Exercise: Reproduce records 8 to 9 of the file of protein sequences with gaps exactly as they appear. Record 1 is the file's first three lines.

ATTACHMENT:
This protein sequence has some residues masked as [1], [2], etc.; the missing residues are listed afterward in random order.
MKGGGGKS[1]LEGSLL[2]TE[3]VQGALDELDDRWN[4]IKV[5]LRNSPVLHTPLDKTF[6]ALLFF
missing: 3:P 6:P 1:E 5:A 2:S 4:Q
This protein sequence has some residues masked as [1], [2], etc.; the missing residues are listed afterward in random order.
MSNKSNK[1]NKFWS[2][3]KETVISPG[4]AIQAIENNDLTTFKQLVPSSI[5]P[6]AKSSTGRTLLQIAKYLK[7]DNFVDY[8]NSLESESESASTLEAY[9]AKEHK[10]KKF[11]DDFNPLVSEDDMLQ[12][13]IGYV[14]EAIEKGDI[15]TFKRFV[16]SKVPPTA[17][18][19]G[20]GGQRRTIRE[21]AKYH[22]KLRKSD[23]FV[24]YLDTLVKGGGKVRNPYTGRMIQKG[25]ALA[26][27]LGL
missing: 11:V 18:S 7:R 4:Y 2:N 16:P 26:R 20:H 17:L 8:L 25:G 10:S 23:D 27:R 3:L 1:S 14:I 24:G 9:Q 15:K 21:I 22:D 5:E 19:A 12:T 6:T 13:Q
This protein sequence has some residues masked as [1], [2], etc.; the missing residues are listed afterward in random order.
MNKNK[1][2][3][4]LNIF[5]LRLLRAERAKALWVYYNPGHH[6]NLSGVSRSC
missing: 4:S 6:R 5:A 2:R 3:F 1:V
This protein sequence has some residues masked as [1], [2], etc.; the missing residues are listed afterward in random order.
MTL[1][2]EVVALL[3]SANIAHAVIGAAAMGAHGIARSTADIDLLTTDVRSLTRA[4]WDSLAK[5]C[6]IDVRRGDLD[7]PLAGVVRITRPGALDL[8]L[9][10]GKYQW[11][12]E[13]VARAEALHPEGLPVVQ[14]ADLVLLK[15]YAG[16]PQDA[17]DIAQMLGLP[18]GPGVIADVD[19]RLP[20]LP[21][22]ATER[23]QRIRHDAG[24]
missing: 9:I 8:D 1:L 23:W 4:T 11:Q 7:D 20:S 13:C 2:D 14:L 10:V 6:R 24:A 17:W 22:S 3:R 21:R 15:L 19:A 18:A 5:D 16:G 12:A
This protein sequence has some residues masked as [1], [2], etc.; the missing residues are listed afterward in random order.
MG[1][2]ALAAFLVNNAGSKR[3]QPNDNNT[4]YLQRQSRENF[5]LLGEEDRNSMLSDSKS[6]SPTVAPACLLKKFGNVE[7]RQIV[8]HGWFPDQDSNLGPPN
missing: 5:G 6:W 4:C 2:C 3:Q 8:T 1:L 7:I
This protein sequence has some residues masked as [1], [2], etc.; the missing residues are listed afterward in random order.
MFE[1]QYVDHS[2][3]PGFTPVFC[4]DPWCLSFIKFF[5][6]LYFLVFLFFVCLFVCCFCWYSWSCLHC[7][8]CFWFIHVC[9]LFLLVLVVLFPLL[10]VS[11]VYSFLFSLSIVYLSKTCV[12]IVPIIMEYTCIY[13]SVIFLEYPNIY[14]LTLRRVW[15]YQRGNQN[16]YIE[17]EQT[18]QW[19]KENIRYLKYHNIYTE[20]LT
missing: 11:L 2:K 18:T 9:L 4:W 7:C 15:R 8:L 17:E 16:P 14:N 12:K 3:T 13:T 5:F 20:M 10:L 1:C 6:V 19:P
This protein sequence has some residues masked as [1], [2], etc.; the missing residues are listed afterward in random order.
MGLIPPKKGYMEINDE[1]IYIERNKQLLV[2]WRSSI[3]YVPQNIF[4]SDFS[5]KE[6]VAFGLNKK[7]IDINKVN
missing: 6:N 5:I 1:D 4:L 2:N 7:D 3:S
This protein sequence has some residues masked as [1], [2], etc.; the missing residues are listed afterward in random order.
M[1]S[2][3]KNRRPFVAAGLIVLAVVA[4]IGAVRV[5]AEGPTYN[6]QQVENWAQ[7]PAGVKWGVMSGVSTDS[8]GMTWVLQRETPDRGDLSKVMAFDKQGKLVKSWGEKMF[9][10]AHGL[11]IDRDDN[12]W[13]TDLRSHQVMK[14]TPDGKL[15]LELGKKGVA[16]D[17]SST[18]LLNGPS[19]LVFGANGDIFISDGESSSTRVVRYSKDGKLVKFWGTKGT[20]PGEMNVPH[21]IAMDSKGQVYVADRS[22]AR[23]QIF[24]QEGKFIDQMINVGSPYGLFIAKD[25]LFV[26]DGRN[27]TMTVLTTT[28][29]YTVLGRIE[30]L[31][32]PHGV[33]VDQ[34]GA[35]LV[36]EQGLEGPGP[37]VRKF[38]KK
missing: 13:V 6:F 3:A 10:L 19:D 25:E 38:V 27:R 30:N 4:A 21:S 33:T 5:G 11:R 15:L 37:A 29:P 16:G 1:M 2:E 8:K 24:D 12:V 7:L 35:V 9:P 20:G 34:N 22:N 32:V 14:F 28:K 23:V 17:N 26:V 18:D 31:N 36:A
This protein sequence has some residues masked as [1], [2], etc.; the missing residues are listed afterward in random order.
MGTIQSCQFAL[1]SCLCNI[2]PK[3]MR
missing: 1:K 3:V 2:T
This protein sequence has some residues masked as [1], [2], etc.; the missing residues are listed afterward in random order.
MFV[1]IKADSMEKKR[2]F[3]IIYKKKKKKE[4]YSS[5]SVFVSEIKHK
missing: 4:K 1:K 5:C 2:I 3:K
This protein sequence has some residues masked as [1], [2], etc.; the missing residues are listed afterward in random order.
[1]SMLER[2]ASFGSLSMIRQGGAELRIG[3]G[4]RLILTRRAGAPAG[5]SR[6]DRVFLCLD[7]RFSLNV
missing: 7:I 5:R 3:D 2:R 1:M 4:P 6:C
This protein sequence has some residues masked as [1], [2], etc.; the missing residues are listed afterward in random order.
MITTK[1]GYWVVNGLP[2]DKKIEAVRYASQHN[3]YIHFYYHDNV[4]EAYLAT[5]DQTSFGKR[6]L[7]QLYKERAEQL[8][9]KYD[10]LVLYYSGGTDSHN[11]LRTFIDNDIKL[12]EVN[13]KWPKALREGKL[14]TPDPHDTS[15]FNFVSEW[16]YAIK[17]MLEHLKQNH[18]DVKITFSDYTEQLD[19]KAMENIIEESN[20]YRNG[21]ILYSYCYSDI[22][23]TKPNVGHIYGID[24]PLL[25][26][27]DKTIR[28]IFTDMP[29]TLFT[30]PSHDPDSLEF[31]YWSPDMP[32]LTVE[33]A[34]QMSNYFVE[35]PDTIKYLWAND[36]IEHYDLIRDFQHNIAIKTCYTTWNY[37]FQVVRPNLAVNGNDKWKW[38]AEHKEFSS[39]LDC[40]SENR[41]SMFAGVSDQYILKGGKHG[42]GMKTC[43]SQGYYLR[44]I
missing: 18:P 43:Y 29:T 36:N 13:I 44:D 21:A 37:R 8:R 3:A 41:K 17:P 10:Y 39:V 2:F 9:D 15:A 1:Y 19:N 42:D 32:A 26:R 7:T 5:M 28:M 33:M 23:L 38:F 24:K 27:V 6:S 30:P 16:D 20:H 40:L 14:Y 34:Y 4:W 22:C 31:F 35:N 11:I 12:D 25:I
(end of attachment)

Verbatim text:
This protein sequence has some residues masked as [1], [2], etc.; the missing residues are listed afterward in random order.
M[1]S[2][3]KNRRPFVAAGLIVLAVVA[4]IGAVRV[5]AEGPTYN[6]QQVENWAQ[7]PAGVKWGVMSGVSTDS[8]GMTWVLQRETPDRGDLSKVMAFDKQGKLVKSWGEKMF[9][10]AHGL[11]IDRDDN[12]W[13]TDLRSHQVMK[14]TPDGKL[15]LELGKKGVA[16]D[17]SST[18]LLNGPS[19]LVFGANGDIFISDGESSSTRVVRYSKDGKLVKFWGTKGT[20]PGEMNVPH[21]IAMDSKGQVYVADRS[22]AR[23]QIF[24]QEGKFIDQMINVGSPYGLFIAKD[25]LFV[26]DGRN[27]TMTVLTTT[28][29]YTVLGRIE[30]L[31][32]PHGV[33]VDQ[34]GA[35]LV[36]EQGLEGPGP[37]VRKF[38]KK
missing: 13:V 6:F 3:A 10:L 19:D 25:E 38:V 27:R 30:N 4:A 21:S 33:T 5:G 11:R 15:L 37:A 29:P 16:G 1:M 2:E 8:K 24:D 12:V 7:L 35:V 9:P 20:G 34:N 22:N 32:V 14:F 28:K 23:V 17:N 26:V 18:D 31:N 36:A
This protein sequence has some residues masked as [1], [2], etc.; the missing residues are listed afterward in random order.
MGTIQSCQFAL[1]SCLCNI[2]PK[3]MR
missing: 1:K 3:V 2:T